Amid accelerated disruption in digital media, consumer touch points continue to fragment. That includes a growing list of interfaces and delivery channels for content—everything from smartphones to watches to headphones and speakers. So what’s a marketer to do?
This is the topic of Jeff Hasen’s third and most recent book, The Art of Digital Persuasion, which we discuss with the author on the latest episode of the Heard on the Street Podcast. In addition to lots of marketing tactics, Hasen has also learned a lot in a career that includes work as both a journalist and an ad agency exec.
Thanks to a variety of factors including speed, user experience, personalized messaging, reliable security, and fully customizable content, native apps increase your customers’ connection with your brand, driving more engagement and conversion than a mobile web product ever would.
Mobile app and content developer Cheetah Mobile has taken the wraps off its rebranding today, and is showing off the renewed focus of its mobile ad business. The move is intended to unify elements of the company — in particular utility apps and mobile content — for mobile advertising.
The future of our work is about designing smarter ways to reach users, so we need to focus on ways to drive engagement, not distraction. And that means finding subtle things that trigger the meaningful interactions. This isn’t 1999; we’re not building banners for last century’s desktop.
So, as January 10 approaches, let’s look at some creative models from the app side of the table
With a shift to mobile websites, most mobile marketing dynamics will remain, although implementation for sites versus apps will be more than nuanced. Mobile search is already undergoing shifts, and listings management must take into account the role of the mobile platforms, maps, and, probably, Amazon.
Google’s counter-attack to the world of apps can be seen in several places. In fact most Google moves are to drive mobile behavior through its front door. This principle underpinned nearly every announcement at Google I/O.
Hyperlocal is a totally logical concept in the minds of technologists, analysts, and investors, but many hyperlocal tech initiatives have yet to catch fire with consumers. Part of the challenge is people are creatures of habit. Here are six reasons why hyperlocal tech will continue to elude consumers’ grasp in 2016.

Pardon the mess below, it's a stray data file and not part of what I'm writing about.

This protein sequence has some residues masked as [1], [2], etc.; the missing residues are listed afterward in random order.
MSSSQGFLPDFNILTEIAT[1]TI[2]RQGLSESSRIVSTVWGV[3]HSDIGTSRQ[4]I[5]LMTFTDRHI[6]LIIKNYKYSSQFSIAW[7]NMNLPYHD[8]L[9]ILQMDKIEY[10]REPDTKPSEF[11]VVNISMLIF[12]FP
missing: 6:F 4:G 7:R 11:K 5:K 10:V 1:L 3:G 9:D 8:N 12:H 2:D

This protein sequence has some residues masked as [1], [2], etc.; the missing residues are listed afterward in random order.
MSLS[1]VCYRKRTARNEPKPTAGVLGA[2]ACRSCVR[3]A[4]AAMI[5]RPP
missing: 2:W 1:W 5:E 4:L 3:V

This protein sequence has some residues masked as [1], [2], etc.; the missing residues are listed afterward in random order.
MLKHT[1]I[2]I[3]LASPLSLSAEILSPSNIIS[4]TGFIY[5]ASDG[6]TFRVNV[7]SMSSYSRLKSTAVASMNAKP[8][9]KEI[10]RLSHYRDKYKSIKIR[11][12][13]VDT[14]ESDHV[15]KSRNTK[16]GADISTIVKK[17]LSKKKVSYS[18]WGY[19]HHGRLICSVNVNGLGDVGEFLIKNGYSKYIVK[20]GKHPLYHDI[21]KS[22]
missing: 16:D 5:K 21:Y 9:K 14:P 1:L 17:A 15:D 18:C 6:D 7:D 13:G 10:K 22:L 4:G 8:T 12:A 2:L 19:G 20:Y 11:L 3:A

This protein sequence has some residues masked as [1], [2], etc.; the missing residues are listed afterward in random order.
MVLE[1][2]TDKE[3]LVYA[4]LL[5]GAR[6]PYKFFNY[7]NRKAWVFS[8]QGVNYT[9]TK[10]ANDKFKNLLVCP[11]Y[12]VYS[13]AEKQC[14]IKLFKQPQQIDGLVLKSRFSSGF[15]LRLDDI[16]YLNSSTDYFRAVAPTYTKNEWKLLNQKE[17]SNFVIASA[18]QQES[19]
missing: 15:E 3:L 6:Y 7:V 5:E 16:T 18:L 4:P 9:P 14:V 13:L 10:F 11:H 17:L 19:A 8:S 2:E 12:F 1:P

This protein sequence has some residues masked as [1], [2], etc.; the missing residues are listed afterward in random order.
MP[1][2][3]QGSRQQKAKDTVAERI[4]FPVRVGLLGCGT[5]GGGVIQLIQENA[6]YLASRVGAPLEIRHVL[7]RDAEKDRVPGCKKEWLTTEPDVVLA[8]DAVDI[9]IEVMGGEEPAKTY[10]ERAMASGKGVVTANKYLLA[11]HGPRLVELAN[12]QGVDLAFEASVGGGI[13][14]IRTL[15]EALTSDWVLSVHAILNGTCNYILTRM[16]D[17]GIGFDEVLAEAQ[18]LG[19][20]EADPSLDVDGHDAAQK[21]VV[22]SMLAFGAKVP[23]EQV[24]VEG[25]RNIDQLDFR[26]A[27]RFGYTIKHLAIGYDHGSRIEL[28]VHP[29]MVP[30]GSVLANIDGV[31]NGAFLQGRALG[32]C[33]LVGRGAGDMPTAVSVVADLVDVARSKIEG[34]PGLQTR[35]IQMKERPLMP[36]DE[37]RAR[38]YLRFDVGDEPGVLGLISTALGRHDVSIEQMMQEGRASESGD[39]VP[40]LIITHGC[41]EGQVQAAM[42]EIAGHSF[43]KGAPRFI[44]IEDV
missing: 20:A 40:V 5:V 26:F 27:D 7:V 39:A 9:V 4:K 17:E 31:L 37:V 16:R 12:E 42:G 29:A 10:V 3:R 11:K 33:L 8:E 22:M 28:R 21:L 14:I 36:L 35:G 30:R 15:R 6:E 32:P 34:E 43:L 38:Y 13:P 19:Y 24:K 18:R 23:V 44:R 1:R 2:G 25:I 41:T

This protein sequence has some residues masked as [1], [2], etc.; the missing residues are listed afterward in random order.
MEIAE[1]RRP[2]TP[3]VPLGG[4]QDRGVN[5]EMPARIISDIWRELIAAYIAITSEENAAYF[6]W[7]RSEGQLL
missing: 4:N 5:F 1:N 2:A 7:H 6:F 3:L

The venerable apps vs. mobile web debate continues to rage on but it is largely a distraction for local merchants. Business owners do need to understand the changing media landscape to make the most effective possible use of their limited marketing budgets, but their time and their dollars are better spent on marketing fundamentals rather than investing in the increasingly difficult and crowded race to acquire, retain, and monetize app users.
Advertisers are spending $20.7 billion to reach consumers through mobile apps, and they’re looking for ways to measure ROI. We connected with a few industry insiders to ask how marketers should use app analytics to measure the value of their mobile properties.
The mobile context and location services market is set to reach $43.3 billion by 2019, according to a new report. That’s up from an estimated $12.2 billion in 2014. The report also found that by 2019, more than two-thirds of revenues will be driven through highly targeted and contextually aware ad-supported apps…
Businesses large and small are increasingly relying on branded apps to promote their products and engage customers on their mobile devices. To find out what marketers, publishers, and brands should do to promote these apps, we turned to the experts. Here are six tips that anyone can use to promote a new mobile app without spending millions in the process…
Brian Addison, the company’s president, said the revamped app allows for “the sharing of news with neighbors as it unfolds.” He says that apps like Everyblock’s “help publishers stay top of mind with their audience. We’ve reached a point where having your logo occupy a prominent place on a user’s second screen is the linchpin for loyalty.”
Case, who is known in other circles as a “cyborg anthropologist,” talked with Street Fight recently about the big issues affecting location-sharing and GPS technology, where Geoloqi fits into the LBS ecosystem, and why geolocation is all about “utility.”